|Year of birth||1960|
|Marital status||Happily married to Anna, architect, since 1986|
I always feel happy when I'm in the mountains, an environment that simultaneously satisfies my body, my mind and my spirit.
It is a feast for the Senses: the nose delighted with the fresh air, scenting of pine and fir trees; the skin kissed by the sun rays (or by the raindrops of a summer storm); the eyes enjoying wonderful panoramas; the ears relishing a silence broken only by the sounds of the Nature or by the words of a friend; the legs reawakened with the pleasant fatigue of the climb; the hands satiated by the sensual contact with the rock.
The mind rejoices in the Adventure, the exciting uncertainty that does not let me know if the weather will remain good for the entire day; that leads me to places where I've not been yet and where I could get lost; that makes me wonder about the difficulties of a climbing route; that makes me feel strong because I think "whatever happens, I will face it."
For the spirit, finally ... well, walking in the mountains - especially alone - is the closest thing I can imagine to a mystical moment, it is my way to feel in harmony with the Universe.
Mountaineering has been one of my favourite activities since the Sixties, when I used to spend part of the summer holydays in the Dolomites with my family.
I like skiing, hiking and trekking, but what I really like is rock climbing. I'm not a strong climber at all: I know my limits and like to climb where I feel at ease. Usually I lead on III to V UIAA grade classic routes in the Dolomites range, especially Sella, Sassolungo, and Odle.
I live in Italy, a place blessed with charming locations (seaside, mountains, lakes...), a lot of fine arts, many historical sites and very good food, so I obviously spend most of my holidays in my own country. However, I have also visited about thirty different countries, in Europe and in the other continents, usually with my family. Travelling is a great way to make the children understand that differences are a value, not a problem.
The Mezza Pinta's repertoire is made of covers of famous rock and soul songs ranging from the Sixties to today.
Once or twice a year we perform for free during beneficence events in our area.
And my reward is the pleasure of sharing some good food with the people I love: family and friends.
Once a year - since 2008 - I perform a two days cooking marathon, preparing a eight or ten courses meal for the closest friends. Every year I choose a theme: geographical (food from a specific count or region), a kind of food (e.g. fish), an historical event (reunification of Italy, foundation of EU). It is quite a hard work, but also a lot of fun and an intriguing way to challenge myself with new recipes and with the ambitious goal of emulating the grand chefs (which I admit I'm still quite far from!).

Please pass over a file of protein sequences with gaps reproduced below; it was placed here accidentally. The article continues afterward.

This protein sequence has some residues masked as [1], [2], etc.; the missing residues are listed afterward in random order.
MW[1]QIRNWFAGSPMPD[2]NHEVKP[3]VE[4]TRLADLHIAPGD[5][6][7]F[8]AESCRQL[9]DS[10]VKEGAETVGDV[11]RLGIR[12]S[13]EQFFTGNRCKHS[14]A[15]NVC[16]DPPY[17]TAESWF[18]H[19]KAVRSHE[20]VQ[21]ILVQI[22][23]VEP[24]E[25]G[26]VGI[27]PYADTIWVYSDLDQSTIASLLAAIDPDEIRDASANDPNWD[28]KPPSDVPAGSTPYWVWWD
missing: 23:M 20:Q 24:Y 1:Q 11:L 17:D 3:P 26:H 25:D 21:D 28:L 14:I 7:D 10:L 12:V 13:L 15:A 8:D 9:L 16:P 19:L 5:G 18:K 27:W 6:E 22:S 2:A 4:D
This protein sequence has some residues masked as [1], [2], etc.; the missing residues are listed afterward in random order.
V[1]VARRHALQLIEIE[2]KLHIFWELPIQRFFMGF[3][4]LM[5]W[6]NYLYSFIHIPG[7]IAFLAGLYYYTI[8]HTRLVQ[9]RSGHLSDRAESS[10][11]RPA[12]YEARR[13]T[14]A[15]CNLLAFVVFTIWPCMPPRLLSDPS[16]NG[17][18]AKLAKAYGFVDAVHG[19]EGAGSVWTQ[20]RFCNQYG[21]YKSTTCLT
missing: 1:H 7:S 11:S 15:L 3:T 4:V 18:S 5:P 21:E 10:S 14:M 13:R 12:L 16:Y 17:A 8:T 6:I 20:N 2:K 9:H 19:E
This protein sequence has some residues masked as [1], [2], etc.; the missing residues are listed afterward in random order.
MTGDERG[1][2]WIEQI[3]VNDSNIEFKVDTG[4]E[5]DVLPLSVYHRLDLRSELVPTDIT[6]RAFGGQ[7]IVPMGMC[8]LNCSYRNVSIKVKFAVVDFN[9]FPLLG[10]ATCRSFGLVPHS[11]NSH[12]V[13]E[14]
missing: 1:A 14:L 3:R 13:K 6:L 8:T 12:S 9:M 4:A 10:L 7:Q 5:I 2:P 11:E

Raised with the Three Investigators, Nancy Drew and the Hardy Boys, when the time came for more mature novels and essays, reading had already become an important part of my life. And the books I "had to read" as school tasks never represented a problem.
As for food, also my literary tastes are very broad. I read classics and contemporary novels, thrillers and many essays about different topics. When I get asked what's my favorite book overall, I'm always in a big difficulty because there are so many books and authors that I'm fond of.
In my bookshelf Stephen King and Ken Follett live together with Dostoevskij, Borges, Huxley, Carroll and many, many others. I have also a wide sci-fi section, where Asimov, Brown, Heinlein, Dick and other famous writer of the so called New Wave Science Fiction age (from the Sixties and the Seventies) share the place with worthy books by less famous authors.
I read "The Lord of The Rings" three times - and I will do it again - so I imagine that it can be considered one of my favorite books :-)
The other one I want to mention is "Gödel, Escher, Bach: An Eternal Golden Braid", the wonderful essay by Douglas Hofstadter. This book is so interesting, so well written, so intriguing and so fun to read that I always find difficult to describe it. Let me quote Martin Gardner: "Every few decades, an unknown author brings out a book of such depth, clarity, range, wit, beauty and originality that it is recognized at once as a major literary event.".
Well, I've been watching films since I was a young child, as the most of us, but the awareness that Cinema is an Art came much later, in 2004. After surgery to my back I was forced to spend about a month at home, mostly lying down, and there was not much I could do except reading and watching films. I started borrowing DVDs from the public library and discovered many gems I had missed, and so I began digging deeper and deeper in the past and watched most of the masterpieces of all ages.
Like it had happened with Lego® Robotics a few years earlier, I was feeling the impellent need to fill a gap, and started studying Cinema to understand what to watch and how to get the most from those movies. I've been a sort of "serial film watcher" for at least five years, and now I feel definitely less unskilled about films, directors and the 7th Art in general.